Flowering Almond Trees Care & Growing Guide

Although sometimes a fickle plant, almond trees are well worth the effort, what with their beautiful display of pink and white blooms and mature almond trees producing 50-65 pounds of almonds per year. 

Almond trees are native to Asia but gained favor early on throughout the mediterranean as early as 4000 B.C. Hundreds of years later, the plant was brought over from Spain and eventually arrived in California around the mid-1700s, now one of the world’s biggest almond producers. 

Almond trees thrive in mild wet winters and inversely warm, dry summers. They need loamy, well-drained soil, plenty of water, and full sunlight.

Flowering Almond Trees Care & Growing Guide

1. Location/Climate

Almond trees can grow in hardiness zones 5 through 9. They prefer wet and mild winters, although a few almond trees are less frost sensitive. For example, the Hall’s Hardy almond variety can tolerate temperatures as low as -20 degrees

Fahrenheit and requires 600-800 cold hours, unlike other almond trees that require 400-500 cold hours. Almond trees can grow and thrive even with sloping terrain and can even be used as an obstacle for erosion.

2. From the Nut

Almond trees can grow from fresh nuts. Leave the nuts to soak for 48 hours, then transfer to a wet paper towel in a plastic bag in the fridge. In three to four weeks, transfer the nuts to a pot with well-drained soil in direct sunlight. Once the plant is six inches tall, it is ready for a larger pot.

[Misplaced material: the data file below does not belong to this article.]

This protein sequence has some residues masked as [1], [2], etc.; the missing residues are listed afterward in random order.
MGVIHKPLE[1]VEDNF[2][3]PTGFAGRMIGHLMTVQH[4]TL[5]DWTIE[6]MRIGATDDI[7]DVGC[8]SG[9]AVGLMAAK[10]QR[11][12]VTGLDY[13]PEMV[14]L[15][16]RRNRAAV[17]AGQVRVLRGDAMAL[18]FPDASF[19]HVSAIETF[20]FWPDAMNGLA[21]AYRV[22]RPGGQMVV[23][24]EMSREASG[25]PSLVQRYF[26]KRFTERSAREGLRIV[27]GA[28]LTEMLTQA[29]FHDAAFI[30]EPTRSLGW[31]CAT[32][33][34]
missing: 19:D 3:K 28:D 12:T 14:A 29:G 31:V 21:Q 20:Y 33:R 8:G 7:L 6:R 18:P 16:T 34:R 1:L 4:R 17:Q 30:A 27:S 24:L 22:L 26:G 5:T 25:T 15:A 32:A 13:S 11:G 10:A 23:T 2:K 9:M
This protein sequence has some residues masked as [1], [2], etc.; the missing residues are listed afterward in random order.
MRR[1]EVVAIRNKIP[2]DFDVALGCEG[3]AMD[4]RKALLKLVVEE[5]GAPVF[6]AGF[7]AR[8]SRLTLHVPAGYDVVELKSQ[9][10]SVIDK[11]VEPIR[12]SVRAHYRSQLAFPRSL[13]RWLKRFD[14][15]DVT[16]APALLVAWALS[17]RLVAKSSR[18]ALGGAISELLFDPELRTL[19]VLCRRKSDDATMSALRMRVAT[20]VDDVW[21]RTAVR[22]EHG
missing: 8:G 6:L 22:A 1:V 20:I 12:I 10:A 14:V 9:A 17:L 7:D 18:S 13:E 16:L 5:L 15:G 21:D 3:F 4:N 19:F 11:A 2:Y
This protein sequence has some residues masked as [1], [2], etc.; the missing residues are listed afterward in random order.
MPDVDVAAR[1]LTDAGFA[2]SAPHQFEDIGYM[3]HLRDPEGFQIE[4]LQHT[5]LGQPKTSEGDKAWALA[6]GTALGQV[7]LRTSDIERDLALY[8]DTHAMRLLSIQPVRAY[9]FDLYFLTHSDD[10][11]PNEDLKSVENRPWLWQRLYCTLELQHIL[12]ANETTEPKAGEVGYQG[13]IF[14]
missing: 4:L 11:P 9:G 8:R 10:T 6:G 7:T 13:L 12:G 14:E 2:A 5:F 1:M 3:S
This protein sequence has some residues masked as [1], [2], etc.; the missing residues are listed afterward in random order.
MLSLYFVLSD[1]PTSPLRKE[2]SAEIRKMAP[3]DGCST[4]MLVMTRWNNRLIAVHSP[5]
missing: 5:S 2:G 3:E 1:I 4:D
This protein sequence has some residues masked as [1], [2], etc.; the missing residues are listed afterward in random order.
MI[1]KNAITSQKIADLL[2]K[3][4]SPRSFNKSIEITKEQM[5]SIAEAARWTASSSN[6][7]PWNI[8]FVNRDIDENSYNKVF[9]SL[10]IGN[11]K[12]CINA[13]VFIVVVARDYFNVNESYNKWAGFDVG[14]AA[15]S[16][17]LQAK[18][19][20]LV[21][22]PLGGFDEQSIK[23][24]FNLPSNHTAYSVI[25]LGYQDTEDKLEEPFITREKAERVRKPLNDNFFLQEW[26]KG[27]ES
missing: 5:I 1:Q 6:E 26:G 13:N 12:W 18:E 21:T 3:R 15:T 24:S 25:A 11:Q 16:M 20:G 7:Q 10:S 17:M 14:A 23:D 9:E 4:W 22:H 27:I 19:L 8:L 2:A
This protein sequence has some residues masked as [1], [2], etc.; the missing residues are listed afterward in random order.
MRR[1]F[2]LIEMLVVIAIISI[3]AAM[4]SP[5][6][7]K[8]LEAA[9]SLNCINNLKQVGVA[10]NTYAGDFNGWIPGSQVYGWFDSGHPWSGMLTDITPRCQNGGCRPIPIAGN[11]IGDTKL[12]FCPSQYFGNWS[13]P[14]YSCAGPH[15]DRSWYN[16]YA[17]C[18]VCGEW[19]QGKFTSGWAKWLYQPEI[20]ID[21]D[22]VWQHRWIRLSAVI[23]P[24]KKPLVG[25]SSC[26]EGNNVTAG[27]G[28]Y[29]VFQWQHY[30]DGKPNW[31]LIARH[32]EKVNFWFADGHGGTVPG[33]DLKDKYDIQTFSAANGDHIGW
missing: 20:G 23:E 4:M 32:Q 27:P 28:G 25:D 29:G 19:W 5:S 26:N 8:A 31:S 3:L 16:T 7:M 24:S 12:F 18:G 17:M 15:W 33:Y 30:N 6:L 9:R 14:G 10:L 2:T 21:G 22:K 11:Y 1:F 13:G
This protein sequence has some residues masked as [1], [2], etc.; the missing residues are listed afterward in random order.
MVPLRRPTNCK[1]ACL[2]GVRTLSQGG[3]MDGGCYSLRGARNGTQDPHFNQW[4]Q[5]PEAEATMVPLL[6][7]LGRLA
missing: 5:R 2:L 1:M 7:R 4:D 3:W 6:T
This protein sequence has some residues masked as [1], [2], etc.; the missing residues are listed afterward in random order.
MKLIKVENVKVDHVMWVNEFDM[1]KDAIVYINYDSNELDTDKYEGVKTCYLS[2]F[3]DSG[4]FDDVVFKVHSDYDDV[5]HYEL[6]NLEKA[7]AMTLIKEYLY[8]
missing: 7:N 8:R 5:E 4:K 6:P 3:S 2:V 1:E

3. Planting

Young almond trees need lots of water with good drainage. Douse the roots with water before placing in a hole wide enough to allow for roots to grow uncramped. Plant the tree up to the same depth as it was in the nursery, which can be discerned by a stark color difference in the roots. Once the dirt is firmly pressed over the roots, provide the young almond tree with two buckets of water to welcome it to its new home.

4. Water

Young almond trees need to be watered about three inches per day. Mature trees can be watered three inches per week. Although almonds need to be in well-drained soil, they also need lots of water to be able to bear their fruit. To avoid fungal diseases, water the tree at its base.

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Flowering almond trees care Growing guide

5. Fertilizing

Foster healthy growth by feeding the almond tree with organic compost when buds first appear. Well-processed manure is another great option for a fertilizer for an almond tree. Avoid over-fertilizing, as this can cause fungal diseases.

6. Soil

Almond trees need loamy soil. Loam is a mix of sand, silt, and clay soil. Ideally, the loam is about 40% sand, 40% silt, and 20% clay. Loam provides the good drainage that is so key for an almond tree’s success. Overly saturated soil can suffocate the tree roots and cause issues like Phytophthora crown rot cankers.

7. Cross-pollination

Besides a select few, almond trees do not self-pollinate. Almost all almond trees need another almond tree to be able to produce fruit for multiple seasons. Almond trees should be planted about 15-20 feet apart. Almond trees with similarly timed blooming seasons make better cross-pollinators.